It first goes into the motivations for building a new Phone OS and what vision they had for it. Then it goes into the different development features and how it connects to the vision.
For instance, one of the objectives was to have the phone being customizable. One of the main way to do that is to install applications & games. Now, for this to really work, the application model needs to be predictable so that a given game wouldn’t degrade the entire experience. This is why they went with a managed application model, ie .NET (via Silverlight and XNA): applications are verified prior to execution.
Very nice introduction to a promising product.
A specific comment from Balmer did resonate for me:
Because the technology actually is very general purpose, and we’ll see come into the rest of our lives pretty soon. It’s a little camera and microphone that sits on top of your TV set. And if you want to control the TV, you don’t go get some remote control or big fat gaming thing…
Now, if you’re like me and have been following recent development of natural user interfaces, you’re quite optimistic about the future of those new technologies. For instance, watch how Johnny Lee was about to hack a wii remote control (basically, using its infra-red sensor) to create a Low-Cost Multi-touch Whiteboard and a Head Tracking for Desktop Virtual Reality Displays. Those are inexpensive gadgets opening up an whole new set of scenarios.
Multi-touch has been massively popularized by the iPhone. But multi-touch has its limitations. For instance, have a look at a demo of Microsoft Courier, an upcoming booklet PC from Microsoft. Now this is an early demo, but as groovy as it looks, I can’t help but to think it showcases the limits of touching a screen to communicate intention to a machine. Scrolling is natural, writing is to. But what about closing the current window, coming back to the main menu, etc. ? Is it going to be weird gesture you have to learn? Maybe I’m worrying too much and maybe Windows gesture weren’t so obvious when they were introduced either, but I also think that we need more than multi-touch. For starter, I don’t want my screen to become a finger juice sponge
I don’t know if project Natal itself is going to be the X-Mas hit Steve Balmer would like it to be, but for me it’s a definite step in the direction of more natural user interfaces. It’s a bold move: it’s not introducing a new pen, mouse or remote control, it’s using your body as the interface!
So Minority Report – type user interfaces might not be so far after all!
I’ve decided to move my technology related blogs over here. This way I’ll separate the personal stuff versus technological.
I’ll try to blog more often on those subjects from now on
Microsoft has released a beta version of Microsoft Docs, a tailored version of Office Web Apps for Facebook users.
Any similarity with a package of the same name from Google is pure coincidence
Microsoft has moved forward with their REST data-access strategy. They’ve introduced the Open Data Protocol (oData). Formally known as Astoria, OData is a web protocol for accessing data using different formats, including AtomPub & JSON.
OData is supported in .NET 3.5 SP1. At first glance, it looks like a fancy way to access data, allowing a user to encode simple data queries in an HTTP URL query string and receiving data in the form of a feed. But with OData now being a standard protocol (ok, it’s a Microsoft standard, but it at least means Microsoft is putting its weight behind it, which is no small things), its usage is going to get widespread.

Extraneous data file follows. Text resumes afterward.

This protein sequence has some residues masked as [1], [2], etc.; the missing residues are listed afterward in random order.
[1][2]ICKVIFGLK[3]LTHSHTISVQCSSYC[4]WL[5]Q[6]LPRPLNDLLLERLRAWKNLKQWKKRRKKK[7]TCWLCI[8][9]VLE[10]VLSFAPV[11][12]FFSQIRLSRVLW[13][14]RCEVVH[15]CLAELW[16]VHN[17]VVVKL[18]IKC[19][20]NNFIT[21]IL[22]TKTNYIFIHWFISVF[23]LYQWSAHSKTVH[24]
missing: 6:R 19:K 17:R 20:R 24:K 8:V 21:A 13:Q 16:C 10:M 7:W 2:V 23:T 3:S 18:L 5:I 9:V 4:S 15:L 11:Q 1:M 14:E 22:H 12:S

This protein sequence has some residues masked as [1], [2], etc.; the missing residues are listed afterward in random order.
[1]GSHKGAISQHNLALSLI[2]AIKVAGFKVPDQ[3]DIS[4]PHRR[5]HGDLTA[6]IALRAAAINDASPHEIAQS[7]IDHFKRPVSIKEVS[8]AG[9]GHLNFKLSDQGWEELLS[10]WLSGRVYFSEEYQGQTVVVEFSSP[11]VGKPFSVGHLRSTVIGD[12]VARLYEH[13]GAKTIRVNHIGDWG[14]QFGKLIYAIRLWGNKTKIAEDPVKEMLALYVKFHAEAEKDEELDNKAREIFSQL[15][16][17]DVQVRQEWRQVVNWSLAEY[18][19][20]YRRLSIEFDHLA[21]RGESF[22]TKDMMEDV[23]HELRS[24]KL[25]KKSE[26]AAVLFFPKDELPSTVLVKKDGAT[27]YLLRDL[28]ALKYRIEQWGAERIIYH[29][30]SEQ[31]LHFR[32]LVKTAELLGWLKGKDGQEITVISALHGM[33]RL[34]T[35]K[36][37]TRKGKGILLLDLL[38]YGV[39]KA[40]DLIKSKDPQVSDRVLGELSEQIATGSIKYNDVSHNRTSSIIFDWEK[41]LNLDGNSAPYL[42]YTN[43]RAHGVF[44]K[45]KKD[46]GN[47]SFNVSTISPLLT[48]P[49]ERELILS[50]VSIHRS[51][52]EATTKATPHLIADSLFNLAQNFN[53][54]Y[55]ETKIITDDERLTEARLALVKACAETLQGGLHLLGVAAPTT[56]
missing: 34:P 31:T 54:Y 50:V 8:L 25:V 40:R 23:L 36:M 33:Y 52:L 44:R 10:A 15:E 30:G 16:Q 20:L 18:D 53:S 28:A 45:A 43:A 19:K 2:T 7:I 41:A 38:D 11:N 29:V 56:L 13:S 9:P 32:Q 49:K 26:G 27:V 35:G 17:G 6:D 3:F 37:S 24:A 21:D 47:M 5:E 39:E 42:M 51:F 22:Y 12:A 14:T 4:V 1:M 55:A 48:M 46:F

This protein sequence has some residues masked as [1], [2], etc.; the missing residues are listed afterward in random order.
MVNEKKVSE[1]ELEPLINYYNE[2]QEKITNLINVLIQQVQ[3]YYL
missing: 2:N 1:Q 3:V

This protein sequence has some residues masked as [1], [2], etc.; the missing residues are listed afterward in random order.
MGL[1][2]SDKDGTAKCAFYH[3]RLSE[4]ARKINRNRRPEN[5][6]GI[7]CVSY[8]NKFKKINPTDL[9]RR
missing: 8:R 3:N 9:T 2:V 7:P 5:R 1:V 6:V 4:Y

Now what does OData opens? For me, it really opens data-access through a business logic layer: application tier as opposed to data tier. A big limitation of SQL queries is that, hosted in Microsoft SQL Server (or other relational database server technology), it means your query has to look at tables or views. Having the queries running on the application tier opens up the visibility of what your query can look at.
Using .NET 3.5 SP1, a team I was leading implemented a little entity set accessible using OData. The entity set represented various state of an integration server (e.g. number of batch running, how many queued, etc.). What was interesting about it is that the data exposed there didn’t exist in any database. It was real time application server statistics.
You could think about different scenarios, exposing data from more than one database and an external service and what have you. That is just SOA, right? Well, with the amount of clients (consumers) of OData increasing, it’s now becoming a well understood web service. Think about a user bringing your data in Excel directly for instance.
Currently, the number of consumers is limited, but Microsoft has plan to get all its product lines consuming OData.
To me, that gives us a strong incentive to expose data using OData.
I just read a nice article from Scott Gu’s Blog: Building a Windows Phone 7 Twitter Application using Silverlight.
Scott builds two samples mini-apps (an Hello World and a simple Twitter Client). The integration with Visual Studio Designer seems to be quite good, you even see the phone while you’re designing! You still have the entire .NET to harness, including WCF, Silverlight, events, multi-threading, etc. .
This definitely beats iPhone development any day!
After toying with Microsoft Virtual Labs (http://msdn.microsoft.com/fr-fr/aa570323(en-us).aspx) on Workflow Foundation (WF) in .NET Framework 4.0, I must say I’m pretty impressed.
Coupled with Windows Server AppFabric (formally known as Dublin Server), it’s basically BizTalk Server without all the schemas and adapters coming out-of-the-box with BizTalk. Otherwise, it’s as powerful and actually much easier to use.
The integration of WCF & WF, so half-ass in .NET 3.5 SP1, is quite well done. You create a Workflow, drop a few Send / Receive activities around and that creates an implicit WCF endpoint with an implicit WCF contract. Quite gorgeous!